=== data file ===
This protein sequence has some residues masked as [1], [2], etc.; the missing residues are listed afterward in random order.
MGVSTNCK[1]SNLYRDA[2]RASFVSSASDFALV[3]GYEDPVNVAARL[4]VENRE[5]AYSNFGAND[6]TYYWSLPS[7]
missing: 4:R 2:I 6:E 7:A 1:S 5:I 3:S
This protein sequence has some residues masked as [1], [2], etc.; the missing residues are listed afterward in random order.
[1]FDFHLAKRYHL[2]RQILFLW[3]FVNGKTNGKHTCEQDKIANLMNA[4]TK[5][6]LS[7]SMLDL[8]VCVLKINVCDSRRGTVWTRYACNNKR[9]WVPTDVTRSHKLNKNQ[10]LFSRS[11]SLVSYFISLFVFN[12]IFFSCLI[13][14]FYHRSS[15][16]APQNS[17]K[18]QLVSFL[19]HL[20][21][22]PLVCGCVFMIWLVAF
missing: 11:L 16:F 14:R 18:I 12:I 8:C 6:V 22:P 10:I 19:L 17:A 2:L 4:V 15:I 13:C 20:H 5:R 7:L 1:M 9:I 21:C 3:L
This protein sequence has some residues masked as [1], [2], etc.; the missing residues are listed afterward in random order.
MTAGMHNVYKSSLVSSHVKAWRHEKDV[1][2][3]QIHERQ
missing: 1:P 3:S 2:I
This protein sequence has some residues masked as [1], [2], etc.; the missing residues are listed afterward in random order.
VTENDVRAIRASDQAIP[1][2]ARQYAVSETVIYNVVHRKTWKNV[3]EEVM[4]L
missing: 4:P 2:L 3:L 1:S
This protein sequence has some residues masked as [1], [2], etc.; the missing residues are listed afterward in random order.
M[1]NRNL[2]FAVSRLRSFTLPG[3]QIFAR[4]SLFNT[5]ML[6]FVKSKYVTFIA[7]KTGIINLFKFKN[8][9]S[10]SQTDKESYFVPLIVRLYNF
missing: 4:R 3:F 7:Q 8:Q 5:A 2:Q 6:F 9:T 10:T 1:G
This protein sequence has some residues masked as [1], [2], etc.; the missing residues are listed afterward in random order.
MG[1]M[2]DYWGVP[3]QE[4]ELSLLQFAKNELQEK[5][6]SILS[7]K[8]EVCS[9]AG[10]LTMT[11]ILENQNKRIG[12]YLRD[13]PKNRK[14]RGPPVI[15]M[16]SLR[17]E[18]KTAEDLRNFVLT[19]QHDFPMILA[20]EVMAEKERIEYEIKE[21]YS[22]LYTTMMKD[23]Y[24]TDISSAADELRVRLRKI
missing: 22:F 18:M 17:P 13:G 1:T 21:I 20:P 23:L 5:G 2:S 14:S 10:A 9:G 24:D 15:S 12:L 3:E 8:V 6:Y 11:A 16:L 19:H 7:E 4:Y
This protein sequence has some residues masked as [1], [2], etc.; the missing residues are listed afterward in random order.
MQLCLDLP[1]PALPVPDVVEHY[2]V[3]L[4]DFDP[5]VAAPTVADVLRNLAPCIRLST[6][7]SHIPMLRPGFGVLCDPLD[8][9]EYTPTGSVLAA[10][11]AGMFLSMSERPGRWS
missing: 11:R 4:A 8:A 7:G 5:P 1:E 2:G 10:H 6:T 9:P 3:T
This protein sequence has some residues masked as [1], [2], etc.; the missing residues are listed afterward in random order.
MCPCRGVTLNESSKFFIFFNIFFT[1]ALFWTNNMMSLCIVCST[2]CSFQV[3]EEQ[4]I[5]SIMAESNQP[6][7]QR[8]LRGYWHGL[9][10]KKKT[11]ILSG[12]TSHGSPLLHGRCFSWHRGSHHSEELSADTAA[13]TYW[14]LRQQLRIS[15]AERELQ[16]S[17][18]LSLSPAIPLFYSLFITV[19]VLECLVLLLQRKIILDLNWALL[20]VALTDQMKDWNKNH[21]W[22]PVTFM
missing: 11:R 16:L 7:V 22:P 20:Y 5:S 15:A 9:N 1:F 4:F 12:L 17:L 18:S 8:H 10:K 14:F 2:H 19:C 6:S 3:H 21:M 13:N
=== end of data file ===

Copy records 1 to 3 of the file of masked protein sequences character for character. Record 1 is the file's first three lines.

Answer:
This protein sequence has some residues masked as [1], [2], etc.; the missing residues are listed afterward in random order.
MGVSTNCK[1]SNLYRDA[2]RASFVSSASDFALV[3]GYEDPVNVAARL[4]VENRE[5]AYSNFGAND[6]TYYWSLPS[7]
missing: 4:R 2:I 6:E 7:A 1:S 5:I 3:S
This protein sequence has some residues masked as [1], [2], etc.; the missing residues are listed afterward in random order.
[1]FDFHLAKRYHL[2]RQILFLW[3]FVNGKTNGKHTCEQDKIANLMNA[4]TK[5][6]LS[7]SMLDL[8]VCVLKINVCDSRRGTVWTRYACNNKR[9]WVPTDVTRSHKLNKNQ[10]LFSRS[11]SLVSYFISLFVFN[12]IFFSCLI[13][14]FYHRSS[15][16]APQNS[17]K[18]QLVSFL[19]HL[20][21][22]PLVCGCVFMIWLVAF
missing: 11:L 16:F 14:R 18:I 12:I 8:C 6:V 22:P 10:I 19:L 17:A 2:L 4:V 15:I 13:C 20:H 5:R 7:L 1:M 9:I 21:C 3:L
This protein sequence has some residues masked as [1], [2], etc.; the missing residues are listed afterward in random order.
MTAGMHNVYKSSLVSSHVKAWRHEKDV[1][2][3]QIHERQ
missing: 1:P 3:S 2:I